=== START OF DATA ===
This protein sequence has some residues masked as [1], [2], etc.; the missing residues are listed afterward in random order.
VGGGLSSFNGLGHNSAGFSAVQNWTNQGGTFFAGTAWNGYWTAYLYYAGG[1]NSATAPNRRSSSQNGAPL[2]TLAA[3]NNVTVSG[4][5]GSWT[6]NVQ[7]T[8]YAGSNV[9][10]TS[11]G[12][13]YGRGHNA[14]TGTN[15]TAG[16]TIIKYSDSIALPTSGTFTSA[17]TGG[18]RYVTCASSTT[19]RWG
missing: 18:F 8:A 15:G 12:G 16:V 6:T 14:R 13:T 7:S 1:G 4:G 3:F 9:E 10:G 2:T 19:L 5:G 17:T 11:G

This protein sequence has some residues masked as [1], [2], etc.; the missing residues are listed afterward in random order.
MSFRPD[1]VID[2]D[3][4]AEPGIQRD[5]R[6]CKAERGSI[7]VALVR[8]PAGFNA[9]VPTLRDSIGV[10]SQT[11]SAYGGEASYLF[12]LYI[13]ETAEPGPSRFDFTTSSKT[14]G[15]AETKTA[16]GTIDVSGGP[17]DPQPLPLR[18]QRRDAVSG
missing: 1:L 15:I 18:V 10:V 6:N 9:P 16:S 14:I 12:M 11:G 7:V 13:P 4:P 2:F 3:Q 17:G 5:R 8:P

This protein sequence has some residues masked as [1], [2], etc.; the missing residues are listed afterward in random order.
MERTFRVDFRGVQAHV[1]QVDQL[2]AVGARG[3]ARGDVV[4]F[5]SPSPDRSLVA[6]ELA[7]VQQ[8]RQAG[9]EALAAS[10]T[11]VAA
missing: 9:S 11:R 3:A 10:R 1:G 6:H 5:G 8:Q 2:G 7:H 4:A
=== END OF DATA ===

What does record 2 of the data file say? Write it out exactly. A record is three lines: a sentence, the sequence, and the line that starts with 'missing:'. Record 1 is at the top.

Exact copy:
This protein sequence has some residues masked as [1], [2], etc.; the missing residues are listed afterward in random order.
MSFRPD[1]VID[2]D[3][4]AEPGIQRD[5]R[6]CKAERGSI[7]VALVR[8]PAGFNA[9]VPTLRDSIGV[10]SQT[11]SAYGGEASYLF[12]LYI[13]ETAEPGPSRFDFTTSSKT[14]G[15]AETKTA[16]GTIDVSGGP[17]DPQPLPLR[18]QRRDAVSG
missing: 1:L 15:I 18:V 10:V 6:N 9:P 16:S 14:I 12:M 11:G 7:V 13:P 4:P 2:F 3:Q 17:G 5:R 8:P